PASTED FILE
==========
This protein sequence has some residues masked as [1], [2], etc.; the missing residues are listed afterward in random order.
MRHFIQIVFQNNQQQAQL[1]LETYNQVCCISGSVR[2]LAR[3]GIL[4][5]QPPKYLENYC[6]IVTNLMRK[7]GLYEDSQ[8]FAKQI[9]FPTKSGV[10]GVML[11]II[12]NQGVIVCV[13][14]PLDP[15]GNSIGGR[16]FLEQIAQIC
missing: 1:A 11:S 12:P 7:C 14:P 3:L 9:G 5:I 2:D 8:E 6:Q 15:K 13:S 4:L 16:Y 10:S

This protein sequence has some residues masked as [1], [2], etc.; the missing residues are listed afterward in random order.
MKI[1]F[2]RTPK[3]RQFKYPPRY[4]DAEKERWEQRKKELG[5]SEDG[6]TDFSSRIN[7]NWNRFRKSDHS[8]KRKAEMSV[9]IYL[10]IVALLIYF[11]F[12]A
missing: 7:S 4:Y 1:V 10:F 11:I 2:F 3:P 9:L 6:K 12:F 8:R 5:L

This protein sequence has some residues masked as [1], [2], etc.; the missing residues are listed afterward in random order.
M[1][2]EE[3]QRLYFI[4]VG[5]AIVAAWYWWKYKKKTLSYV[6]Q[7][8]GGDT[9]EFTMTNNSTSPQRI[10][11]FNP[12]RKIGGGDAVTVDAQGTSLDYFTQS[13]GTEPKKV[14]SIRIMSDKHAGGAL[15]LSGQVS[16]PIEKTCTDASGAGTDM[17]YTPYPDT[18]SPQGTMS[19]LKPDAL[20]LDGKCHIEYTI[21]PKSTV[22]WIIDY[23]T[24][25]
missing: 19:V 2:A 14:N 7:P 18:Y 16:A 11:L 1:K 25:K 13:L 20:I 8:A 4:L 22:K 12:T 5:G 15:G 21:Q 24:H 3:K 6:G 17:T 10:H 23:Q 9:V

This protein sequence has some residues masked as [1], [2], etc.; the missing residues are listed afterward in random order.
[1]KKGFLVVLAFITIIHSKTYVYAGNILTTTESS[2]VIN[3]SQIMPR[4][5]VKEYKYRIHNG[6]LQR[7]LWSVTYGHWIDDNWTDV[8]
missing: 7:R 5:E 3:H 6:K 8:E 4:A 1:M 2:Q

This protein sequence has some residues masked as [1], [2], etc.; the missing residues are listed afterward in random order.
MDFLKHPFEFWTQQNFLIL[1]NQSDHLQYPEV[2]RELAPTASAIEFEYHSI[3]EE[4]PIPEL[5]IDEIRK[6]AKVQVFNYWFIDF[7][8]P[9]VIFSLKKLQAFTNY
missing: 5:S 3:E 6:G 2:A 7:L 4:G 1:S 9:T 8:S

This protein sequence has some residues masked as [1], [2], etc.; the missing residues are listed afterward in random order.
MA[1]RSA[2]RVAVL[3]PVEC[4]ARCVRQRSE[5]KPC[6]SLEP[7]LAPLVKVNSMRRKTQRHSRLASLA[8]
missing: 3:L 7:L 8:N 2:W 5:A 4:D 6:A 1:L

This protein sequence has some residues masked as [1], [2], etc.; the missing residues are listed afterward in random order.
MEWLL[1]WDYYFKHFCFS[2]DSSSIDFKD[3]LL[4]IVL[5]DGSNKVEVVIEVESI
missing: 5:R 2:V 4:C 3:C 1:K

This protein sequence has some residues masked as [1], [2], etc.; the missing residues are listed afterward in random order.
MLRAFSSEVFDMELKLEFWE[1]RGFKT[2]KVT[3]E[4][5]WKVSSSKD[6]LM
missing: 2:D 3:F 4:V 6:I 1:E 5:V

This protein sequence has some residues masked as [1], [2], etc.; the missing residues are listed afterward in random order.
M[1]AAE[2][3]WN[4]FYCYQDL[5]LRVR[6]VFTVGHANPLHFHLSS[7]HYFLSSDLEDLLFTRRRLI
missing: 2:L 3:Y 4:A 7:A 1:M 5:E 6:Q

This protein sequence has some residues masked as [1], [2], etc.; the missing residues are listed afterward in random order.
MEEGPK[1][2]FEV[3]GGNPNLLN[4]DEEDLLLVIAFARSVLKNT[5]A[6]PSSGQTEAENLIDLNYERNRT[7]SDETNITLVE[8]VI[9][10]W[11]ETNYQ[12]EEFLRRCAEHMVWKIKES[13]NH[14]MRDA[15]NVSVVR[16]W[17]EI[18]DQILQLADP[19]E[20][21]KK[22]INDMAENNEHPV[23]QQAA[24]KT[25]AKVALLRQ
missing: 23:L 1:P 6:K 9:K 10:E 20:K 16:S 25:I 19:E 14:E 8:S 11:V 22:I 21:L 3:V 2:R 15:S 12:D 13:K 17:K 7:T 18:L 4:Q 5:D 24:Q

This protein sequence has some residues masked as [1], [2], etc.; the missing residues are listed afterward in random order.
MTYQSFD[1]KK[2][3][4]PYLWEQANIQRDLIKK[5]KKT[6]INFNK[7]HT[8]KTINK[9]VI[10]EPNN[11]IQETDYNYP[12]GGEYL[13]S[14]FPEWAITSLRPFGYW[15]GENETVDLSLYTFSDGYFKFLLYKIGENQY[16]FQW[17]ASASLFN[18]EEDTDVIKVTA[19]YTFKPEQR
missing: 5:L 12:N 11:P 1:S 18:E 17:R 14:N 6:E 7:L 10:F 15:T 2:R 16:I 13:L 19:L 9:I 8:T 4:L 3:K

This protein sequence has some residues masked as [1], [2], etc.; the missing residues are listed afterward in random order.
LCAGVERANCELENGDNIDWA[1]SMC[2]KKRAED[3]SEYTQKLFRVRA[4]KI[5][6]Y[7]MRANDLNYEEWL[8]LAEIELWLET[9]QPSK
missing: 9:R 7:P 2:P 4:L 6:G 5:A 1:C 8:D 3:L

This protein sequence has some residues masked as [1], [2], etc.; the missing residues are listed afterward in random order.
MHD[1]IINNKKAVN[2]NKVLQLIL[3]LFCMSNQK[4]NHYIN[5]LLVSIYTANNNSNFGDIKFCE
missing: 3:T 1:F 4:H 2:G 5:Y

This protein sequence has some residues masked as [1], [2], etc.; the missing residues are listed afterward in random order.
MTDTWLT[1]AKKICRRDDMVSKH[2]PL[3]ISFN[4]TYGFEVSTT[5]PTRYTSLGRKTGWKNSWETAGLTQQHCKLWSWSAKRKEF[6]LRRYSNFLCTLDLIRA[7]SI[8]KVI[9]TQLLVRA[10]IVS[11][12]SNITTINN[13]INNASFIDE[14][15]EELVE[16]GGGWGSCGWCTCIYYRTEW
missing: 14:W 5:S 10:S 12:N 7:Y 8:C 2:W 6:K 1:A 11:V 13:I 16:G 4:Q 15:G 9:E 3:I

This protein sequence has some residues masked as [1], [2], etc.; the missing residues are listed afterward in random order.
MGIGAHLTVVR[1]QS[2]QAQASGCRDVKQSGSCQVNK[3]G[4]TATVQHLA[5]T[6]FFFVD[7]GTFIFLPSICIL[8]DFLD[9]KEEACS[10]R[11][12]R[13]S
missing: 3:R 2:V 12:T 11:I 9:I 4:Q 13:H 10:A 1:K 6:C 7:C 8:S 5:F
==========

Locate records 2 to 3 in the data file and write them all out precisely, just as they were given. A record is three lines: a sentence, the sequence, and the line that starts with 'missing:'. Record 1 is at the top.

This protein sequence has some residues masked as [1], [2], etc.; the missing residues are listed afterward in random order.
MKI[1]F[2]RTPK[3]RQFKYPPRY[4]DAEKERWEQRKKELG[5]SEDG[6]TDFSSRIN[7]NWNRFRKSDHS[8]KRKAEMSV[9]IYL[10]IVALLIYF[11]F[12]A
missing: 7:S 4:Y 1:V 10:F 11:I 2:F 3:P 9:L 6:K 12:F 8:R 5:L

This protein sequence has some residues masked as [1], [2], etc.; the missing residues are listed afterward in random order.
M[1][2]EE[3]QRLYFI[4]VG[5]AIVAAWYWWKYKKKTLSYV[6]Q[7][8]GGDT[9]EFTMTNNSTSPQRI[10][11]FNP[12]RKIGGGDAVTVDAQGTSLDYFTQS[13]GTEPKKV[14]SIRIMSDKHAGGAL[15]LSGQVS[16]PIEKTCTDASGAGTDM[17]YTPYPDT[18]SPQGTMS[19]LKPDAL[20]LDGKCHIEYTI[21]PKSTV[22]WIIDY[23]T[24][25]
missing: 19:V 2:A 14:N 7:P 18:Y 16:A 11:L 1:K 25:K 13:L 20:I 8:A 4:L 22:K 12:T 5:G 15:G 21:Q 24:H 3:K 6:G 17:T 10:H 23:Q 9:V